Reconsidering neo-traditional. Again [and probably not for the last time].

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As much as Yo has railed against knee-jerk historically referenced design, we are forced to admit that modernism isn’t for everybody who lusts after new construction. So it warms our heart to see options in the traditional genre that not only reject the hegemonic tyrrany of red brick, but seem appropriate for their sites.

Someone could certainly find a reason to complain about the development of three nearly identical houses on the 2200 block of Orchard Street, the first of which is almost complete, simply because of the teardown factor. The building that still stands on the undeveloped portion of the property — which will be home to the two other triplets — is kind of interesting, and might have been re-purposed into a pretty sumptuous pleasure pad. But maximization is the name of the game at the high end [or really, at any of the ends], so it had to come down.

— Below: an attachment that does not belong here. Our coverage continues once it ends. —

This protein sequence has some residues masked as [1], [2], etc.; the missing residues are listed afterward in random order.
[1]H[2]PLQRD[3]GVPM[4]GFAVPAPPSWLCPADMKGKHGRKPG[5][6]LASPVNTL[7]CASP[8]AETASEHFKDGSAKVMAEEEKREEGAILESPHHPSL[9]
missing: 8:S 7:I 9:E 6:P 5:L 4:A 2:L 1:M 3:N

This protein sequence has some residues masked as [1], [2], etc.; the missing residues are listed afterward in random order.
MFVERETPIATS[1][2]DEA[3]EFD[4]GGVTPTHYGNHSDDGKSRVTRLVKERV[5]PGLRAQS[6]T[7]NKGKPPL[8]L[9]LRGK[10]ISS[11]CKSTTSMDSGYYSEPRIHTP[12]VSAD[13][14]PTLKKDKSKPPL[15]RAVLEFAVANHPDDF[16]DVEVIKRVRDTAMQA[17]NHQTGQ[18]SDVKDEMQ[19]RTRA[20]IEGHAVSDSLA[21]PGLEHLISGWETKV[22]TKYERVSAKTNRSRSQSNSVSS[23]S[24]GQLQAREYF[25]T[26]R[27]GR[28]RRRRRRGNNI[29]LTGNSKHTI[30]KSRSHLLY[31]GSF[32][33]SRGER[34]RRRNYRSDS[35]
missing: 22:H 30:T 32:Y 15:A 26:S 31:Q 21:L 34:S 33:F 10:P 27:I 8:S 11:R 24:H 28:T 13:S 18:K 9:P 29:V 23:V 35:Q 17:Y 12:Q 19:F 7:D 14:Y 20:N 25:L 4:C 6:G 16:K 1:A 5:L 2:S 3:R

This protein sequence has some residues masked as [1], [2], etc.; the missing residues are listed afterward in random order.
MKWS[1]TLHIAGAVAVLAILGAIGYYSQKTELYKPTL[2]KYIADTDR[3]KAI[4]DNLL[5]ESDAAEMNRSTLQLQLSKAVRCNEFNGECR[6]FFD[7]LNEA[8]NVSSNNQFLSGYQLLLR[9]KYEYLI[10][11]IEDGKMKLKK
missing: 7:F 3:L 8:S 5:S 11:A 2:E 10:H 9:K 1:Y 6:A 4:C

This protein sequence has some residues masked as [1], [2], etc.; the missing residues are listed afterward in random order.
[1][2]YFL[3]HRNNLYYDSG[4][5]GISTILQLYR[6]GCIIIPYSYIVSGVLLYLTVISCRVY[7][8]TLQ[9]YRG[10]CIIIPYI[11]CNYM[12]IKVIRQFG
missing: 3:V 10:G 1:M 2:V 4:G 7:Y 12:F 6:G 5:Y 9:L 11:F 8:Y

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The replacements, as it turns out, look as if they’ll be deftly executed, if the first one is any indication: nice proportions, attractive windows, and a handsome Beaux-Artsy facade with just enough decoration, made from what appears to be a warm yellow sandstone.

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Teardowns on this block are nothing new. A few buildings date from the 1880s and 1890s, but a lot of it was built after World War II, including one lavish 21st century city palace. Most of it, though, is looks like the high-end 70s fourplusser that’s its neighbor to the south [at left in picture above], next to which the new kid sure looks like an improvement.

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